Congrats to Mother Russia for coming into Canada and smothering all three major junior leagues to win the annual under-20 Canadian Hockey League-Russia Super Series. The Russians didn’t bring any of their flashier players to Canada, as 2018 NHL first rounders Vitaly Kravtsov (Rangers) and Grigory Denisenko (Florida Panthers) were in the Czech Republic for the U20 Four Nations. Instead, they iced a lineup full of 1999-born prospects who are playing adult-aged competition in either the KHL or second-tier VHL, and boy did they ever stifle Canada’s world junior hopefuls, who simply couldn’t play the in-your-face, up-tempo Canadian style that has led to so much success at the international level. What made this run impressive beyond the play of individual draft prospects like wingers Stepan Starkov, Vladislav Tsitsyura and Kirill Slepets, and center Artyom Galimov, was the fact that Russia usually plays well in spurts and rarely string together successive victories. After splitting the first two games with the WHL All Stars, Team Russia dropped a 3-1 decision to the OHL before winning their next three matches, including a sweep of the QMJHL. The Russians yielded two goal or less in five of the six games in their best wire-to-wire performance since the tournament began 15 years ago. Head coach Valeri Bragin has tough decisions to make to finalize the roster that will represent Russian at next month’s WJC in Vancouver.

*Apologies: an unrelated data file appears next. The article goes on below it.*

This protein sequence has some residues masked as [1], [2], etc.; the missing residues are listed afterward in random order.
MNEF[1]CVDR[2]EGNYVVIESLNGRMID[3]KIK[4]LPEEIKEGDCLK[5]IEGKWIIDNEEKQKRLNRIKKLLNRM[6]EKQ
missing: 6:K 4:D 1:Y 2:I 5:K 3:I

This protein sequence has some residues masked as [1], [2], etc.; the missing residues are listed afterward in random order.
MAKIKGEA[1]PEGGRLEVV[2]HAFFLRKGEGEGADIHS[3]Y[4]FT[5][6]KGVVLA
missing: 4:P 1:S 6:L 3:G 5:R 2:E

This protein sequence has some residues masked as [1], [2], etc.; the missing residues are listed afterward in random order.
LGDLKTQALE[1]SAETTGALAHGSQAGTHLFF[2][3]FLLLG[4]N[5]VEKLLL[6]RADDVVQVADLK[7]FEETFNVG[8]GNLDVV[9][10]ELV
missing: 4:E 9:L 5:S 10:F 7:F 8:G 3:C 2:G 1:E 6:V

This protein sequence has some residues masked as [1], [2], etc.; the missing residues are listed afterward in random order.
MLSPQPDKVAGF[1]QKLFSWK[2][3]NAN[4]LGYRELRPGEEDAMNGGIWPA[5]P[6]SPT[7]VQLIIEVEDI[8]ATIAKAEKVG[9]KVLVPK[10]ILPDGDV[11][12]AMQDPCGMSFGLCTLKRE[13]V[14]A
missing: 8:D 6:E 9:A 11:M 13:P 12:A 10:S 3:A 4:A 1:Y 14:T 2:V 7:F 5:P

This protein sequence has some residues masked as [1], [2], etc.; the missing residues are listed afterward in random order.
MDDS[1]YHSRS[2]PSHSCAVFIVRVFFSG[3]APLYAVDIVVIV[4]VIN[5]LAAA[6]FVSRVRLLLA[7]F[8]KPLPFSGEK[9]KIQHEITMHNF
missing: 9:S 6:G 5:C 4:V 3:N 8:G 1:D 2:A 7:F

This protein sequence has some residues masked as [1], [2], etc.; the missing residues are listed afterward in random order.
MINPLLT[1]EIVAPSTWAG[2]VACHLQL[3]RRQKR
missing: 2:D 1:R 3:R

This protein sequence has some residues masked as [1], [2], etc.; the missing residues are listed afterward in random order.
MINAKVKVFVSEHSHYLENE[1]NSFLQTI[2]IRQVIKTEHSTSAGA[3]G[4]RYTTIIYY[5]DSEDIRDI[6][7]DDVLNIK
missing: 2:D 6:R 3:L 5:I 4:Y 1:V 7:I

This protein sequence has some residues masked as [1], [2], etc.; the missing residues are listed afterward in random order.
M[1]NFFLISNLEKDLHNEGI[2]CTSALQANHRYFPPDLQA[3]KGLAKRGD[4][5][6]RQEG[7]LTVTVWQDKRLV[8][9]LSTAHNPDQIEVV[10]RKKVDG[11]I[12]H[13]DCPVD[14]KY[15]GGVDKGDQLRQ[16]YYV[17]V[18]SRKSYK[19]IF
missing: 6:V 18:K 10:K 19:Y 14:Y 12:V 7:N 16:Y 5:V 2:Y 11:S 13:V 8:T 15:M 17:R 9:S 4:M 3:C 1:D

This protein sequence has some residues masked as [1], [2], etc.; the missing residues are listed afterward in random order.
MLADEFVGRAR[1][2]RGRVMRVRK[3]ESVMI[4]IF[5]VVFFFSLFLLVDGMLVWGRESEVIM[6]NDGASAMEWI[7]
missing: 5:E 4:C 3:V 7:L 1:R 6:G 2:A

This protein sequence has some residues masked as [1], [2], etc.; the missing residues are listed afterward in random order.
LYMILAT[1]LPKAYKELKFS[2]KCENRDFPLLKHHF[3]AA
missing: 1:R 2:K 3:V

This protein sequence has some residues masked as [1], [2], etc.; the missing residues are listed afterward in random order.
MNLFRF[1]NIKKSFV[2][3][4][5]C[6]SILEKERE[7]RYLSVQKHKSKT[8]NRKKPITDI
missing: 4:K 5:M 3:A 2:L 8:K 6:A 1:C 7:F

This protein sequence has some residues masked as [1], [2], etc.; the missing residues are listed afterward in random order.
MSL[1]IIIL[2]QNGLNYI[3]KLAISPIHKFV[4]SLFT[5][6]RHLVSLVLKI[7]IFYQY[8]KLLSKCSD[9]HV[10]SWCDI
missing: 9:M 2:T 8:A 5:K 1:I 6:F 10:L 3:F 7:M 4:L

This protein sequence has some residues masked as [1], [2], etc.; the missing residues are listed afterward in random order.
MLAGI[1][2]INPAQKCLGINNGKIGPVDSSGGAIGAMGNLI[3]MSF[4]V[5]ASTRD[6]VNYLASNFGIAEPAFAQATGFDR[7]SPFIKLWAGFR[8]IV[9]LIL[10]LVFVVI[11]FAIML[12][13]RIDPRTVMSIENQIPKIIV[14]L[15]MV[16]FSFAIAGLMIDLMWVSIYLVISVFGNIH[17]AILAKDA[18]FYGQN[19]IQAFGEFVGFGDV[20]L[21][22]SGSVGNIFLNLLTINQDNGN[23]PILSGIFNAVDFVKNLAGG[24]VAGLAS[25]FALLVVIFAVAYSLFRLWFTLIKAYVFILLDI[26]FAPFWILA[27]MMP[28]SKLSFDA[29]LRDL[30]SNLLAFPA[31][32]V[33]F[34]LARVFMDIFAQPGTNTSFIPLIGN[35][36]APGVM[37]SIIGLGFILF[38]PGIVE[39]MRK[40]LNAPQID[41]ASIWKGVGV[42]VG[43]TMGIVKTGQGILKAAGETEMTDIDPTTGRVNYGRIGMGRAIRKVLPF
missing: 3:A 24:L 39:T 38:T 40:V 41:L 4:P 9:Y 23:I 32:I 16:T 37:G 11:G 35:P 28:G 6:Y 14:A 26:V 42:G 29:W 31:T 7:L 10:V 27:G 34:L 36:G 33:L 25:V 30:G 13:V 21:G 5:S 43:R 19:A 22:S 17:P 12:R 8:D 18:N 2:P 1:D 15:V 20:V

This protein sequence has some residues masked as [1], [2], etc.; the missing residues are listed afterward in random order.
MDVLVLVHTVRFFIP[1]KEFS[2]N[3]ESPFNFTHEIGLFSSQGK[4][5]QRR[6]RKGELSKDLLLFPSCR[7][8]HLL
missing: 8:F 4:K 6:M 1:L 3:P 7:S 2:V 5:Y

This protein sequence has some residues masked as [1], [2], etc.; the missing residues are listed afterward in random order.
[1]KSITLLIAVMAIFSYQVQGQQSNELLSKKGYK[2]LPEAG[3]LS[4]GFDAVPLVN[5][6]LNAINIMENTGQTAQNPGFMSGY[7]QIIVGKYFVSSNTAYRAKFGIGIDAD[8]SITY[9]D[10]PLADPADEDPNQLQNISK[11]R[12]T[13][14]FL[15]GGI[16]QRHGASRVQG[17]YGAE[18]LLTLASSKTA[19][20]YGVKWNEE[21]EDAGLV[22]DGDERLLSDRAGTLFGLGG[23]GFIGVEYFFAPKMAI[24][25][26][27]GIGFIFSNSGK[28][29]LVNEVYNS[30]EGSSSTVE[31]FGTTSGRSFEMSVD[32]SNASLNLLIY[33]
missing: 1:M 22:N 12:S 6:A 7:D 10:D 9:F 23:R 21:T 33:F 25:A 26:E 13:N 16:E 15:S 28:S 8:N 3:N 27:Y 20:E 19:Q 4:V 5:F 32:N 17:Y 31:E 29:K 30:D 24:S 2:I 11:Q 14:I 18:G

Prospect news and notes….There was early-season chatter that Finnish winger Kaapo Kaako could be one of the few draft-eligible players to challenge Jack Hughes for first overall. And although stats are a small part of the process in evaluating and ultimately drafting a player, Kakko has hit a bit of a wall in terms of production since he posted three goals in his first six games for TPS Turku of Finland’s SM-Liiga. The slick forward has gone 13 games without a goal, but he was one of the top Finnish players at last weekend’s Four Nations. Kakko gets a lot of looks at the net and gives you a consistent effort, so it’s just a matter of time before they start going in again…NHL rookie phenom Elias Pettersson of the Vancouver Canucks still reigns supreme in terms of scoring, leading all first-year neophytes with 10 goals and 17 points. But he’s scoreless in his last four games, and his shot generation and scoring chances have slowed down. Pettersson’s individual scoring chances for-per 60 minutes (iSCF/60) dropped from 10.21 in his first 11 games to 4.07 in the next four…Montreal’s Jesperi Kotkaniemi picked up a primary assist on the game winner in a 3-2 win at Calgary on Thursday. His primary assist-per 60 minutes average of 1.07 at even strength is fourth among rookies who have appeared in 10 or more games…Speaking of Jack Hughes, how about that dominant performance by Team USA’s “other” center Trevor Zegras in a 7-1 romp over host Omaha on Friday? I mention Hughes because Zegras was shifted to Hughes’s wing for several weeks, and some felt his play was enhanced by the move. The truth is that Zebras is a natural center who carries any line he’s on, and he proved it (yet again) against the Lancers. Zebras scored a pair of goals, added an assist and fired a game-high seven shots on net. A native New Yorker, he’ll be playing for Boston University in the fall and should be a top 10 pick in the 2019 NHL Draft.